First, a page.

June 28 (Bloomberg) -- Bouygues SA should win a challenge that may require a European Union tribunal to reexamine France Telecom SA’s 9 billion-euro proposed state loan, an EU court aide said today.
Bouygues is seeking to overturn a 2010 court ruling that said a French government offer of support for France Telecom when it was near bankruptcy in 2002 wasn’t unlawful state aid. France Telecom didn’t accept or act on the proposed credit line.
That decision may have been based on an incorrect interpretation of EU law on the “existence of a link between the advantage resulting from declarations” by the French government in 2002 and “the potential engagement of state resources as a result of” the offered credit line, Paolo Mengozzi, a legal adviser to the European Court of Justice, said in a non-binding opinion.
France Telecom is the country’s largest phone company. The former state monopoly is fighting increased competition from rivals Bouygues Telecom and SFR, units of builder Bouygues SA and Vivendi SA, respectively. The fight has intensified in France as Iliad SA received permission to become France’s fourth mobile-phone operation this year, stealing subscribers with steep price cuts.
Bouygues Telecom, the European Commission and France Telecom declined to comment on the legal opinion. While the advocate general’s opinion isn’t binding, it is followed by the EU’s highest court in the majority of cases.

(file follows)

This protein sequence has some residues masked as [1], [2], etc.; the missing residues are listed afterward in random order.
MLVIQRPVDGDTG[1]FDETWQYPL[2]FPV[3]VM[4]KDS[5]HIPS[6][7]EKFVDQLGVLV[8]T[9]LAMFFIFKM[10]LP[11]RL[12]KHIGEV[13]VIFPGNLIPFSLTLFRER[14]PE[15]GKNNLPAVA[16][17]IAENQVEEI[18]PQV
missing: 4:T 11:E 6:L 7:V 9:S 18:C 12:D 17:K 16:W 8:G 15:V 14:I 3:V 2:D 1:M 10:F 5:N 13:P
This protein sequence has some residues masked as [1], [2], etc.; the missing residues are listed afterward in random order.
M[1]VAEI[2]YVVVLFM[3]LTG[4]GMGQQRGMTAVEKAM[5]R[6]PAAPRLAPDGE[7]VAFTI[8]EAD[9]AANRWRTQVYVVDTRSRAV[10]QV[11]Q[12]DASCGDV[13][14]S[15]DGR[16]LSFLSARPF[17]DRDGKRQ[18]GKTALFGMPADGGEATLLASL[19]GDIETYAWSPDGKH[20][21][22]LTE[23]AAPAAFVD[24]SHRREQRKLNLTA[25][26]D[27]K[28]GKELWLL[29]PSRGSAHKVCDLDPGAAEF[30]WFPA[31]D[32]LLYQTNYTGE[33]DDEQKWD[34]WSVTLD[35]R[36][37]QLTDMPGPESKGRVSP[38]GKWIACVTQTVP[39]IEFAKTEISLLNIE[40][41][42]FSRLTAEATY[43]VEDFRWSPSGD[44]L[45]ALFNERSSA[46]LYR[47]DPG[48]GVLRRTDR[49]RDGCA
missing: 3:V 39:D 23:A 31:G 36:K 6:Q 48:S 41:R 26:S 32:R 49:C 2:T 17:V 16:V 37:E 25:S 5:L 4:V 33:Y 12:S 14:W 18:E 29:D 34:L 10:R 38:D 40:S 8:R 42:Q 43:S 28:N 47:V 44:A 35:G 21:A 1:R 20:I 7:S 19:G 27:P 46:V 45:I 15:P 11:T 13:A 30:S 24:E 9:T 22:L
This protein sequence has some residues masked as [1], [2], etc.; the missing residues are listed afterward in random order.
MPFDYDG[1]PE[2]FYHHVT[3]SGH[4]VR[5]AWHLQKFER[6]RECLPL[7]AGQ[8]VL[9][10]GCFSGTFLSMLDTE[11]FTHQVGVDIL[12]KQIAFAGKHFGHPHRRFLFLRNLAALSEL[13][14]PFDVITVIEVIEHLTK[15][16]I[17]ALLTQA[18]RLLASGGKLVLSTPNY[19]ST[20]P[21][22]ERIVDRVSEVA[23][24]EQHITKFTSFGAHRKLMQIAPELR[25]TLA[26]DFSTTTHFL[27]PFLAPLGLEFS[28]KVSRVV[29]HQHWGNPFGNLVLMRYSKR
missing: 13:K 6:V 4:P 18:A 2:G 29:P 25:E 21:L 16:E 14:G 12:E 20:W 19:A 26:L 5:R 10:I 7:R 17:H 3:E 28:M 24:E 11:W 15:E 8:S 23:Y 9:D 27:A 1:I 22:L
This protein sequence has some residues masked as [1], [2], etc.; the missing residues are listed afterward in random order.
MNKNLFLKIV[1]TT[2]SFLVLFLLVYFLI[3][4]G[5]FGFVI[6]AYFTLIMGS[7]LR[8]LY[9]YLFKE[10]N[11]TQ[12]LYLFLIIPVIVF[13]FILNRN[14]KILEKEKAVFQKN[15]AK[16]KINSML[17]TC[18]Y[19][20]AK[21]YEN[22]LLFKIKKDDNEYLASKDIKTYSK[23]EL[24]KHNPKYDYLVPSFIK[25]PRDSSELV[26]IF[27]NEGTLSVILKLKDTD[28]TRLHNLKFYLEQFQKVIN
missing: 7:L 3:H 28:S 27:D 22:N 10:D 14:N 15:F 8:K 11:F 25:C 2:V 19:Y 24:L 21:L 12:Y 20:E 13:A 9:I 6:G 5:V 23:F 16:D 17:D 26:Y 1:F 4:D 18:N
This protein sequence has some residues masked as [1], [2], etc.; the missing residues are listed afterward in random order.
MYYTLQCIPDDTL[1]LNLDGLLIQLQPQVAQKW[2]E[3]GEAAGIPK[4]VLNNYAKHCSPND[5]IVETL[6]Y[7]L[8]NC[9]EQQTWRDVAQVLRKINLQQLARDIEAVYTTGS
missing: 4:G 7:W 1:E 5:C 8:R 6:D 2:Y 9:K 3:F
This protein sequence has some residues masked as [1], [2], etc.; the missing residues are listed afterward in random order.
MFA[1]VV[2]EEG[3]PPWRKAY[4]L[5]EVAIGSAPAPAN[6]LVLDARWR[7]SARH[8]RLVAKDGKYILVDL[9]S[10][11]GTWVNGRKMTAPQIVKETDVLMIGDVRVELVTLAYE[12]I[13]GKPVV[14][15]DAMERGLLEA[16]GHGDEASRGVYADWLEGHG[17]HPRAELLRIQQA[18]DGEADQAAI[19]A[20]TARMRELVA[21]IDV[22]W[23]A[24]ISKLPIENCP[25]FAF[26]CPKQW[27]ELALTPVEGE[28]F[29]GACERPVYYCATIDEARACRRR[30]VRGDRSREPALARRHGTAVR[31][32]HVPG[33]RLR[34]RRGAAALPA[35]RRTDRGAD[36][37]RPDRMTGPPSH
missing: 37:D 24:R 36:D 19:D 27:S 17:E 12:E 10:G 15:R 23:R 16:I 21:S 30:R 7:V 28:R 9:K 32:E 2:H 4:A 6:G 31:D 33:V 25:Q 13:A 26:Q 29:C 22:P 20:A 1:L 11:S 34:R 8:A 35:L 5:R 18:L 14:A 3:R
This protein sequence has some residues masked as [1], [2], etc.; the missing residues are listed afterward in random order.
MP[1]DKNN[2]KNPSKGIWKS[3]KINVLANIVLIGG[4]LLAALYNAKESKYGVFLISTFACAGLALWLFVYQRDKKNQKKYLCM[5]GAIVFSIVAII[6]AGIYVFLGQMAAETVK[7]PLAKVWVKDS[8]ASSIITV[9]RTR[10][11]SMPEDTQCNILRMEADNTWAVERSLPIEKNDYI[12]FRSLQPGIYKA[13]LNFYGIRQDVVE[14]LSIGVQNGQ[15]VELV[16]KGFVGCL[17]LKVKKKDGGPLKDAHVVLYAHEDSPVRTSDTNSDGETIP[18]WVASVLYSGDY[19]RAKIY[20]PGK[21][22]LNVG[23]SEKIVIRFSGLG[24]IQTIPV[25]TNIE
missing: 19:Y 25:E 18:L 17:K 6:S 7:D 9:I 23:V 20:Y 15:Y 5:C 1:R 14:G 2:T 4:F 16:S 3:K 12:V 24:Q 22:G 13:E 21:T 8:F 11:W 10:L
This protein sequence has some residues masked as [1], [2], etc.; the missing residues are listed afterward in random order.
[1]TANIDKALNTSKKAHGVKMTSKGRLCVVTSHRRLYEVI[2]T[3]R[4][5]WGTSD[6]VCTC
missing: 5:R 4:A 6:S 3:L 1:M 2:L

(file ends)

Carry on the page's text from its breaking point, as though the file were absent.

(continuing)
France Telecom shares fell 0.5 percent to 9.89 euros in Paris before rising to 9.94 euros at 15:49CET. Bouygues shares dropped 1.1 percent to 20.02 euros before rising to 20.13 euros at 15:49CET.
The lower EU court ruled in 2010 that while statements by the French government in 2002 that it would support France Telecom “conferred a financial advantage,” the comments didn’t commit any state resources. The French plan included a 9 billion-euro credit line for which the loan contract was sent to the company in December 2002, the court said.
That court’s failure to see a link between the promise of aid and a real financial advantage was “an error of law,” Mengozzi said.
The European Commission must approve large state subsidies to companies to prevent firms gaining an unfair advantage over rivals. It ruled in 2004 that the proposed loan helped boost the company’s shares and credit rating and qualified as unlawful aid. France Telecom last year lost a court challenge against a separate EU decision that forced it to pay as much as 1.1 billion euros in back taxes to the French government.
The case is C-399/10 Bouygues and Bouygues Telecom v Commission.
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